Simulation of the transport, vertical distribution, optical properties and radiative impact of smoke aerosols with the ALADIN regional climate model during the ORACLES-2016 and LASIC experiments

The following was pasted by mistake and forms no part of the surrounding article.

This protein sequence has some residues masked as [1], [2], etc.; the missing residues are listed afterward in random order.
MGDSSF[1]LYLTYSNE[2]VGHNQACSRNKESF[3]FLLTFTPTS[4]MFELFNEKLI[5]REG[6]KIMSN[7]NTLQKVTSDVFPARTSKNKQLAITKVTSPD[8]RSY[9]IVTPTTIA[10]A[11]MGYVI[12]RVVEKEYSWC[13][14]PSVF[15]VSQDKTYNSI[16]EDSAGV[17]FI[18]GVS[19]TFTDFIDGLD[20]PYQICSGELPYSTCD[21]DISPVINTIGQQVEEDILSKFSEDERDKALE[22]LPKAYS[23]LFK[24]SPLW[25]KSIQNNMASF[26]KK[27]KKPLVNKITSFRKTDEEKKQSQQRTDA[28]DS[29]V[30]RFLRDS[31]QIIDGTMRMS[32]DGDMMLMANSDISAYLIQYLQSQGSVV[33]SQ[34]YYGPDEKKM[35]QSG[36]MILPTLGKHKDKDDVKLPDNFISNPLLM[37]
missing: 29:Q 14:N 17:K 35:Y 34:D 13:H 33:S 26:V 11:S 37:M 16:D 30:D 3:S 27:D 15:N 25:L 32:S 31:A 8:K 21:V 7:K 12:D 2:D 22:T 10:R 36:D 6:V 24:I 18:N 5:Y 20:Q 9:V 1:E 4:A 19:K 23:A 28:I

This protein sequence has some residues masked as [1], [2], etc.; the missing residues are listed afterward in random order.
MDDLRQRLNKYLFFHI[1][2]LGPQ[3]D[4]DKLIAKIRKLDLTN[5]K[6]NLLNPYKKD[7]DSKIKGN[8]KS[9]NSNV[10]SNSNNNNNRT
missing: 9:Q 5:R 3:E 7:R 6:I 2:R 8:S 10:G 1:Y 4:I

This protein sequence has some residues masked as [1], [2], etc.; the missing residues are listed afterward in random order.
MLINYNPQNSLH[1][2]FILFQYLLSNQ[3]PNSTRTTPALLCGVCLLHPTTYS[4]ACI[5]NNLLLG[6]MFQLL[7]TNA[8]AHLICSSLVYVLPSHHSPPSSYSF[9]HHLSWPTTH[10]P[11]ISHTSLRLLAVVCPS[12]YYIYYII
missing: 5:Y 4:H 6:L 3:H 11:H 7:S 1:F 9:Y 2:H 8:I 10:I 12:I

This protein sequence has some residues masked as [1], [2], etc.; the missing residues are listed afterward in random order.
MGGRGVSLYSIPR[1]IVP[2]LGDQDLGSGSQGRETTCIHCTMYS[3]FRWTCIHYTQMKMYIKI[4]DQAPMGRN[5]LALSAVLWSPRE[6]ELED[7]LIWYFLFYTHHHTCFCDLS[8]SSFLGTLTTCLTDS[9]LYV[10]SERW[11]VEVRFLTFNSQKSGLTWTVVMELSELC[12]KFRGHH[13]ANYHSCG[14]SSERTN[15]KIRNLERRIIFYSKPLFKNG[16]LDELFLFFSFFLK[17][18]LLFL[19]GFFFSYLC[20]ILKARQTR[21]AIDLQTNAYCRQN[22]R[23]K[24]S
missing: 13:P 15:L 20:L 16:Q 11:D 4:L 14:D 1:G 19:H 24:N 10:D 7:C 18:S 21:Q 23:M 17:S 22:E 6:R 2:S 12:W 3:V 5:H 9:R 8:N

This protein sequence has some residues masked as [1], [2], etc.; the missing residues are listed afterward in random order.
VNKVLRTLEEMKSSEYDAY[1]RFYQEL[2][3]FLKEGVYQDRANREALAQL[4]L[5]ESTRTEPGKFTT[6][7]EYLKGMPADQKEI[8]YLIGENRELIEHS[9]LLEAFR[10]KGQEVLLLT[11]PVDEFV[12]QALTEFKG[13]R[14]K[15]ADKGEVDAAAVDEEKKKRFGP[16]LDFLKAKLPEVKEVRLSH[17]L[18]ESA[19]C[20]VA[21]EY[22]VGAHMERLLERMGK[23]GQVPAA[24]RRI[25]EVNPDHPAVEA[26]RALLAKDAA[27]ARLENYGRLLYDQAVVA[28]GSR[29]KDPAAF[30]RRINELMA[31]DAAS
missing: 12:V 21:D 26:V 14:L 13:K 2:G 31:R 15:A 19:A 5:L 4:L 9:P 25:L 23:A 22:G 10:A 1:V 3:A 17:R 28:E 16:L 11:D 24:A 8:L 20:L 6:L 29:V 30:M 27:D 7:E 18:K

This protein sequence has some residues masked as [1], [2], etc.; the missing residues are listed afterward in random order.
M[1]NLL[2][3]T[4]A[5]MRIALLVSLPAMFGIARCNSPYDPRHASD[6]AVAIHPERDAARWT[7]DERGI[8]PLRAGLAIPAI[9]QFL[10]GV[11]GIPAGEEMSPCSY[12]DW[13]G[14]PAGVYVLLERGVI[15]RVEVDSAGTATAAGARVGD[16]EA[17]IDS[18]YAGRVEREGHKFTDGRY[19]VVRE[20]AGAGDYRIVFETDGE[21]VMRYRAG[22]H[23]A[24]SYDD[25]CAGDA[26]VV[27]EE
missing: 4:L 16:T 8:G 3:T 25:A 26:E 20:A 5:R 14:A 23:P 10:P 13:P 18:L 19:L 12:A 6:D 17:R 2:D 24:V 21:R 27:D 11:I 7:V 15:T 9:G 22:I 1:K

Estimates of the direct radiative effect (DRE) from absorbing smoke aerosols over the southeast Atlantic Ocean (SAO) require simulation of the microphysical and optical properties of stratocumulus clouds as well as of the altitude and shortwave (SW) optical properties of biomass burning aerosols (BBAs). In this study, we take advantage of the large number of observations acquired during the ObseRvations of Aerosols above Clouds and their intEractionS (ORACLES-2016) and Layered Atlantic Smoke Interactions with Clouds (LASIC) projects during September 2016 and compare them with datasets from the ALADIN-Climate (Aire Limitée Adaptation dynamique Développement InterNational) regional model. The model provides a good representation of the liquid water path but the low cloud fraction is underestimated compared to satellite data. The modeled total-column smoke aerosol optical depth (AOD) and above-cloud AOD are consistent (∼0.7 over continental sources and ∼0.3 over the SAO at 550 nm) with the Modern-Era Retrospective analysis for Research and Applications version 2 (MERRA-2), Ozone Monitoring Instrument (OMI) or Moderate Resolution Imaging Spectroradiometer (MODIS) data. The simulations indicate smoke transport over the SAO occurs mainly between 2 and 4 km, consistent with surface and aircraft lidar observations. The BBA single scattering albedo is slightly overestimated compared to the Aerosol Robotic Network (AERONET) and more significantly when compared to Ascension Island surface observations. The difference could be due to the absence of internal mixing treatment in the ALADIN-Climate model. The SSA overestimate leads to an underestimation of the simulated SW radiative heating compared to ORACLES data. ALADIN-Climate simulates a positive (monthly mean) SW DRE of about +6 W m−2 over the SAO (20∘ S–10∘ N and 10∘ W–20∘ E) at the top of the atmosphere and in all-sky conditions. Over the continent, the presence of BBA is shown to significantly decrease the net surface SW flux, through direct and semi-direct effects, which is compensated by a decrease (monthly mean) in sensible heat fluxes (−25 W m−2) and surface land temperature (−1.5 ∘C) over Angola, Zambia and the Democratic Republic of the Congo, notably. The surface cooling and the lower tropospheric heating decrease the continental planetary boundary layer height by about ∼200 m.